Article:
BOSTON (AP) — Phillip Eng, an engineer with decades of experience running public transit systems, has been named the general manager of the Massachusetts Bay Transportation Authority, the Boston area’s troubled public transit agency, Gov. Maura Healey announced Monday.

Eng, the former president of the Metropolitan Transportation Authority’s Long Island Rail Road and one-time interim President of New York City Transit, is currently executive vice president at the engineering consultant firm The LiRo group.

“Phil Eng is the proven leader the MBTA needs to improve safety and reliability across the system and restore the public’s trust,” Healey said in a statement. “He understands that a functioning transportation system is essential to a functioning economy, and he has a track record of taking the reins of struggling public transit systems and dramatically improving service.”

The MBTA, which oversees the nation’s oldest subway system as well as commuter rail, bus and ferry service, has come under intense scrutiny in recent years for a series of safety issues that led to a federal review and a series of orders to fix the problem.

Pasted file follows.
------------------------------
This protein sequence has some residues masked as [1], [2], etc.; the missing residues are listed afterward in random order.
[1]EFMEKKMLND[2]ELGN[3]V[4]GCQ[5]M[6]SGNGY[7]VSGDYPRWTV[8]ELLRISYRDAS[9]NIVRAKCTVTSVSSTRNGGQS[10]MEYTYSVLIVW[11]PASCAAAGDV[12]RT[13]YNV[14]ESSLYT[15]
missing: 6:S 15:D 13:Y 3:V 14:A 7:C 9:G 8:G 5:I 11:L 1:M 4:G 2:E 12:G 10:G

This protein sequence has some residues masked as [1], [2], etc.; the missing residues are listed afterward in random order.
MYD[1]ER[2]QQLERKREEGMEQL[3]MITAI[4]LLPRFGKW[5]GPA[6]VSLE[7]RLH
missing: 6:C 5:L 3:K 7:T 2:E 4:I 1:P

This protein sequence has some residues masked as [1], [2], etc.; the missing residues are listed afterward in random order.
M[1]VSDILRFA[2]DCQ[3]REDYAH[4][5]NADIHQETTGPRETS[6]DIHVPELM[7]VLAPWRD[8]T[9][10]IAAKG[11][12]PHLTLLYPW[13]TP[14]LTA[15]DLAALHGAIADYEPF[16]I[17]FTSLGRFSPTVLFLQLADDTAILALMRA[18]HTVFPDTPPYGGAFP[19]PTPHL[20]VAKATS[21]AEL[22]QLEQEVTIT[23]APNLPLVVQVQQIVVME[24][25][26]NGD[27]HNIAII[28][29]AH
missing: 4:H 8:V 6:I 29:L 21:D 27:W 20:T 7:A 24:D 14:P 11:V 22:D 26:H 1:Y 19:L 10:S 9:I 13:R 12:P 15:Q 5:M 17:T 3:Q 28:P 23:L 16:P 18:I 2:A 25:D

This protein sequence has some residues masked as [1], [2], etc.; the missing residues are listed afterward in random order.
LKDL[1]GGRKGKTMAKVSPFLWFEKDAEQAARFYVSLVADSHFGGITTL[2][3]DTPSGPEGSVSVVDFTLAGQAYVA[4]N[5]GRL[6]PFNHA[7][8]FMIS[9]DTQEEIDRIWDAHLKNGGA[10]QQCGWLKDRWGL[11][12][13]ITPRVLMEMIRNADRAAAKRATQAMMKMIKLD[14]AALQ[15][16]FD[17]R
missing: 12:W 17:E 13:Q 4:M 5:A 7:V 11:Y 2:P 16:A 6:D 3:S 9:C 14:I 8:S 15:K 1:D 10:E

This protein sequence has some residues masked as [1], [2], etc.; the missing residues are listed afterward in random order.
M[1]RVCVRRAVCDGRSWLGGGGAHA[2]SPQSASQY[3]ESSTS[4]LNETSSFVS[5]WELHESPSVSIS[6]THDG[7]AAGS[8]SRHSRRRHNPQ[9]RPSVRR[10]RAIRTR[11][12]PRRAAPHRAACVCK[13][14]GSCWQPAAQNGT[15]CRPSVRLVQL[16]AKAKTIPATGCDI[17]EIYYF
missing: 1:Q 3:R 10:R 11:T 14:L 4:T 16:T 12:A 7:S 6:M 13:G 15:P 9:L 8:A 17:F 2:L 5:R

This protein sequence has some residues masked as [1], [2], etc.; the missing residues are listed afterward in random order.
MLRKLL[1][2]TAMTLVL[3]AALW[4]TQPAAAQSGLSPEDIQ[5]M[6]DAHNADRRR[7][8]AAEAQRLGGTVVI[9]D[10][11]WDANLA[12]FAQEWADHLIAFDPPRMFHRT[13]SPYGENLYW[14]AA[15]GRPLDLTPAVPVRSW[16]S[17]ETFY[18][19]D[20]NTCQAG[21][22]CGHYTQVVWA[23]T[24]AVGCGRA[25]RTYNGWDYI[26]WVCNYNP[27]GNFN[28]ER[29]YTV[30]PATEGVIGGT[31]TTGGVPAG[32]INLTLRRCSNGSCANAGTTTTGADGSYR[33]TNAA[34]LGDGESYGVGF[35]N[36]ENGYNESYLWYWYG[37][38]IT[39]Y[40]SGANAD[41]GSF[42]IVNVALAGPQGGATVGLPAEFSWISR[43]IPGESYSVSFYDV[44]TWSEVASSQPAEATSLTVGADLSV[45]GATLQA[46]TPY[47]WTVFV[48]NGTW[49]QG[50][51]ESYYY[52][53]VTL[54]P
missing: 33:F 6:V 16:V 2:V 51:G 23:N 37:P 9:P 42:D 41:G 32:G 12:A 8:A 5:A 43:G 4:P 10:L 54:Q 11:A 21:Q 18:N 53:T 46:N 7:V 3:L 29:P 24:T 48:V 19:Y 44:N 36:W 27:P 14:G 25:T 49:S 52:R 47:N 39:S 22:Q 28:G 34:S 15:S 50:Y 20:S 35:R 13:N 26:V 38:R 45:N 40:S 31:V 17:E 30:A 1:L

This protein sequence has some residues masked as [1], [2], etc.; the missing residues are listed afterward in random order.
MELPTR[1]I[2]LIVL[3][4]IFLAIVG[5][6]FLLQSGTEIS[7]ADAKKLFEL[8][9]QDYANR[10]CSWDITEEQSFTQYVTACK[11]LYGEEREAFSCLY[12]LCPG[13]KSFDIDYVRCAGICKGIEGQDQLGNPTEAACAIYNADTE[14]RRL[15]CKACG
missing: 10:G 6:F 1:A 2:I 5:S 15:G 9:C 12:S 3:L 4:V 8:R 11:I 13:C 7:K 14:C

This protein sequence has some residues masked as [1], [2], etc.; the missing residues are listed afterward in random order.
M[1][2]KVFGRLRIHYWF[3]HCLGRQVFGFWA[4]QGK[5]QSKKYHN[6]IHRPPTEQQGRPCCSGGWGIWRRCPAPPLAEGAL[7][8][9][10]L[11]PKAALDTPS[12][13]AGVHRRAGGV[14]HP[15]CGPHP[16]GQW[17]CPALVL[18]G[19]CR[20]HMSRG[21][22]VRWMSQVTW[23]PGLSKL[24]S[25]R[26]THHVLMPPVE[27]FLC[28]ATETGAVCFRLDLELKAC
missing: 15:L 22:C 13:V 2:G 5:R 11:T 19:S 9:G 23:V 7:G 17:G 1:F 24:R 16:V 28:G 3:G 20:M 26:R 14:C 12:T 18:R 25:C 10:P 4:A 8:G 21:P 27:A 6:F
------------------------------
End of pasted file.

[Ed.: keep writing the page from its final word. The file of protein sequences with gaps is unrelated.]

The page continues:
The Federal Transit Administration in June issued four “special directives” that required the MBTA to better staff its operations control center; improve track maintenance; address unintended and uncontrolled train movements in maintenance facilities and rail yards; and ensure that all employee training certifications are up to date.

Problems included the death of a subway rider last April who was dragged along a platform when his arm got stuck in a malfunctioning subway car door. Nine people were injured in September 2021 when an escalator at a station malfunctioned, and more than two dozen people went to the hospital in July 2021 when a Green Line train rear-ended another trolley.

Last July, a subway train caught fire as it was crossing a bridge north of Boston, prompting one passenger to jump into the Mystic River and others to scramble out of windows.

“It’s time for a new way of doing business at the MBTA,” Eng said in a statement. “As an engineer, a transportation professional for 40 years, and a commuter myself, I’m laser focused on finding innovative solutions to complex problems and approaching them with a sense of urgency that always puts the customer first.”

As interim president of NYC Transit, he was integral in initiating and implementing the $836 million plan to fix aging infrastructure and improve performance. As President of the MTA Long Island Rail Road from 2018 to 2022, he turned around on-time performance and oversaw the implementation of technology that improved the accuracy of train arrival time estimates.

Steve Poftak, the MBTA’s previous general manager, stepped down in January just before Healey took office. Jeff Gonneville has served as interim general manager and will assist with the transition to new management.